If the “little ole Lady from Pasadena” where around today, this would be her ride. It is a 1963 Plymouth Savoy 426 Max Wedge with an incredible racing history. For NHRA race fans who remember World Champion Mike Schmidt in a factory backed Ford Galaxie 427 lightweight AA/SA, this is the car that beat him five times from 1965 through 1966. Schmidt was the 1964 NHRA World Champion in Jr. Stock and 1965 NHRA Springnationals champion in Top Stock.
In 1963 Chrysler developed the 426/415 horsepower Max Wedge Super Stock. These cars were factory built race cars that were sold to compete in factory Super Stock drag racing competition. Although they were sold to the public, the car did not come with a factory warranty. It is equipped with one of only 50 lightweight aluminum packages from the factory. It is Number 264 out of 482 Savoys built in 1963, and the 149th out of 177 HC 426 2-door Savoys with 727 Torqueflite automatic transmission. What it comes down to is that this is one of the “baddest Mopars of all time.”
Today it is being offered for sale by a private collector from Kalispell, Montana. The gorgeous rotisserie restoration was done by Darin Rumpel of Darin’s Automotive-Precision Mopar Restoration in Minnesota. (Be sure to view photos of the undercarriage and restoration photos included in the ad.) It was painted with factory single stage PP1 paint. The seller says, “Mainly everything on the Savoy was kept original except plug wires, carburetor linkage, air horns and the rubber mat, which are period correct. The car will come with a complete set of restoration and racing photos in a leather album along with a folder with a copy of titles back to 1973, service history, and factory build card.
Complete ownership is documented back to the assembly line and verified by Darrell Davis and Galen Govier. It was in the Patrick McGroeder Collection in Phoenix, Arizona, and on display by special invitation at the Barrett-Jackson Auction in Scottsdale.
It has been written up in car magazines as follows:
- Maximum Performance Mopar, “Super Stock Drag Racing 1962-1969” by Jim Schild, page 29
- Super Stock, “Drag Racing the Family Sedan”, by Larry Davis, pgs.173-174
- Authenticity Guide, “1962-1964 Dodge & Plymouth Maximum Performance (Wedge)” by Jim Schild with Larry Griffith.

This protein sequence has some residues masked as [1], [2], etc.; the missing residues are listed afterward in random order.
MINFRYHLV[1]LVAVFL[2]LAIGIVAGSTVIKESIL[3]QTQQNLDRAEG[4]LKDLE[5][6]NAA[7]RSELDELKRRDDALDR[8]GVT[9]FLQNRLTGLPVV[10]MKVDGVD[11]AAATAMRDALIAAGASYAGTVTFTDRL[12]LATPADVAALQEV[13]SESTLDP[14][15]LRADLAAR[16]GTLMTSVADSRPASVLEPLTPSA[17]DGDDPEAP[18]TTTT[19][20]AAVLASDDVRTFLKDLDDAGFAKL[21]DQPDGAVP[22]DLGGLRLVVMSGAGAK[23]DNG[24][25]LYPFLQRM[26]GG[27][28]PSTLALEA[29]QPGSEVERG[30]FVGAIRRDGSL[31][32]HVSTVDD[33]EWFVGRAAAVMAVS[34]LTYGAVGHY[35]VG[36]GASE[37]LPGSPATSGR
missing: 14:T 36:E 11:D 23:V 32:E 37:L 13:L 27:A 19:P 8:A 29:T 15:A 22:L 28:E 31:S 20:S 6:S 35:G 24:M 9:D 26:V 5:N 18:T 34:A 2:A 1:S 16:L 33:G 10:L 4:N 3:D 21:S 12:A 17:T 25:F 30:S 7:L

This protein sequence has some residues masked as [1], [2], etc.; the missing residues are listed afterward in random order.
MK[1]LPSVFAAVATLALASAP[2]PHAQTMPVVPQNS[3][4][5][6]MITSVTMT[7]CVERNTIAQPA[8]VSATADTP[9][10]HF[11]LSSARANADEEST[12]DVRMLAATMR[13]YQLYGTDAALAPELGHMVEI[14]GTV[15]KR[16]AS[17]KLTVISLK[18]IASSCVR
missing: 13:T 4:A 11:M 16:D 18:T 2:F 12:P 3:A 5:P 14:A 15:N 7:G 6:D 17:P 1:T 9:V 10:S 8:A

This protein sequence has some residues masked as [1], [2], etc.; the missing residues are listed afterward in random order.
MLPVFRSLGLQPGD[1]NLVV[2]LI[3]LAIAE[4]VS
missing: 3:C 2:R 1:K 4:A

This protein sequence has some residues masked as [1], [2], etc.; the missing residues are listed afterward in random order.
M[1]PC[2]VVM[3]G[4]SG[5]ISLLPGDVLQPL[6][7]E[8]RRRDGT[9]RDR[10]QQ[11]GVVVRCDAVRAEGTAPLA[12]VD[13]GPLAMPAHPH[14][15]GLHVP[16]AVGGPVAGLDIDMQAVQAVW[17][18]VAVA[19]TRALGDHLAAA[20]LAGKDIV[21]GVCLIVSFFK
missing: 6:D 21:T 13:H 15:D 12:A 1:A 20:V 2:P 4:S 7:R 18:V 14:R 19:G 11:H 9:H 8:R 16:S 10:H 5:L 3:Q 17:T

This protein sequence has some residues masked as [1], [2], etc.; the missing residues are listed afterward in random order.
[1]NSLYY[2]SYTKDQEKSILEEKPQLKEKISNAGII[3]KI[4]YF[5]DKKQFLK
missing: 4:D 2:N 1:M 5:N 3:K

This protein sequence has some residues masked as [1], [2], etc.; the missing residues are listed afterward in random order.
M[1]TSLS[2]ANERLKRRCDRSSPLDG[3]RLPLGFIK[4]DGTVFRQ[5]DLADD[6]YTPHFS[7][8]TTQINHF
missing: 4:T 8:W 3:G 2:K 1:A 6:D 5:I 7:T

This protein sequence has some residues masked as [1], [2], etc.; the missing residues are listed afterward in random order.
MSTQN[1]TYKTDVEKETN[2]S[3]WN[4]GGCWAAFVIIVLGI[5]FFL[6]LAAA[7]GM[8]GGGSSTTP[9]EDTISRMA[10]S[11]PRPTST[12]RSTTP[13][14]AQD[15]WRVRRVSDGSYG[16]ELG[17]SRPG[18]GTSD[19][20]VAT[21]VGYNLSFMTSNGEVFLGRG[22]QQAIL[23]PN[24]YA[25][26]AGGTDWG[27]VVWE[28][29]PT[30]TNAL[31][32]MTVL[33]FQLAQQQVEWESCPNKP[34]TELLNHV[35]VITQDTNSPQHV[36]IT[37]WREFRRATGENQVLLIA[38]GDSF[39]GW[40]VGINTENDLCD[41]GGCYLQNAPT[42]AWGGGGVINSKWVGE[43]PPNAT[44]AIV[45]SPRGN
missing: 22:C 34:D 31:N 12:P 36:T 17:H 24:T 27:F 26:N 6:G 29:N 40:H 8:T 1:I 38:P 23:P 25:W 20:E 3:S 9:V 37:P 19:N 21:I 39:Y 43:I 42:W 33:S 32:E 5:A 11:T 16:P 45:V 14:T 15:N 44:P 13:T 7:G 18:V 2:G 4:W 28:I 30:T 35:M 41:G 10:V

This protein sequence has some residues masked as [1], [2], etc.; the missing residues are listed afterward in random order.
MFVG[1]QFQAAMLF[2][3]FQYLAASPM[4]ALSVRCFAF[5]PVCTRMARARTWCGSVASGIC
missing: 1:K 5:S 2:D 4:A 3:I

The 1963 Plymouth Savoy 426 Max Wedge now shows 6,595 miles on the odometer with only 55 miles put on since 1973, according to the seller. A good number of the original miles were put on a quarter-mile at a time, one would suspect.
1963 Plymouth Savoy 426 Max Wedge Race History …
Here’s where the story gets interesting. This 1963 Plymouth Savoy 426 Max Wedge was ordered January 18, 1963, and was shipped on February 4, 1963 to Milne Brothers Plymouth Center in Pasadena, California. The price would have been $2,995 retail. Then the car was transfered to Al Roberts Plymouth in Garden Grove, California. They had it tuned at Hayden Profitt’s race shop. After that it was purchased by Fred Sanders, an employee who raced it throughout the 1960’s with great success. The Max Wedge Mopar was raced under the monicker “Wild Wild West” by Sanders from 1963 until 1969. Sanders and his “Wild Wild West” won Mr. Eleiminator in 1965 at Carlsbad, running 11.88 @ 120 mph and defeating Glen Tyree’s Pontiac.
It won it’s class at the Hot Rod Magazine Championships in 1967 and 1968, and was fastest in class at HRM in 1969. The Savoy beat World Champion Mike Schmidt in a factory backed Ford Galaxie 427 lightweight AA/SA every time they raced from 1965 through 1966. Around 1965, this car beat a 63 Plymouth lightweight and the owner decided to sell the front end, which has been on this car ever since.
It was sold after 1969, and, with the help of Max Wedge guru/mechanic/tuner Bob Hickman it won its class at the Winternationals. From 1969-71, the Mopar was raced by Andy Bodewin under the name “Mister Wedge” winning the Winternationals in A/SA.
From 1971 to approximately 1977, the Plymouth was raced by William “Bill” Riddick as “Mister Wedge” at Lions, Irwindale, Fremont, Sacramento, Salinas, Vernalis, and Santa Maria Race Way in Stock Eliminator, clocking a best time of 11.41 @ 121 mph on 7-inch tires. It was later sponsored by many including Rocket Wheels racing at Lions, Irwindale, Salinas, Santa Maria, Sacramento, Vernalis and Fremont in NHRA Stock Eliminator.
Some of the big names that sponsored the 1963 Plymouth Savoy included, Al Robert’s Plymouth Center, Bob Thompson Auto Sales, Associated Diesel, Rocket Racing Products and Brenco Auto Parts.
The seller wrote in an earlier report that his 1963 Plymouth Savoy has the 426 HC 13.5-1 engine (a $682.50 option.) Now it has a 4.32 inch bore, 3.75 stroke, .563 in lift 296/306 duration. The Mopar is radio/heater delete, with a 727 aluminum TorqueFlite, 3.91 rear ratio SureGrip differential, the original alabaster interior, 7.50 x 14 inch BSW Rayon tires and 5.5 inch steel K wheels. The paint is PP1 Ruby Red. The lightweight aluminum package (mentioned above) consists of aluminum hood/scoop, fenders, bumper brackets, front bumper dust shields, and lightweight paper-thin steel front bumper. (The body weight was reduced 150 pounds by the aluminum package.) The Mopar also features a rear-mounted 90-amp battery and is fitted with special carburetor air horns with hood sealing gaskets. As delivered the Plymouth was undercoating and sound deadener delete. It was also carpet delete, where the carpet was replaced by a rubber mat.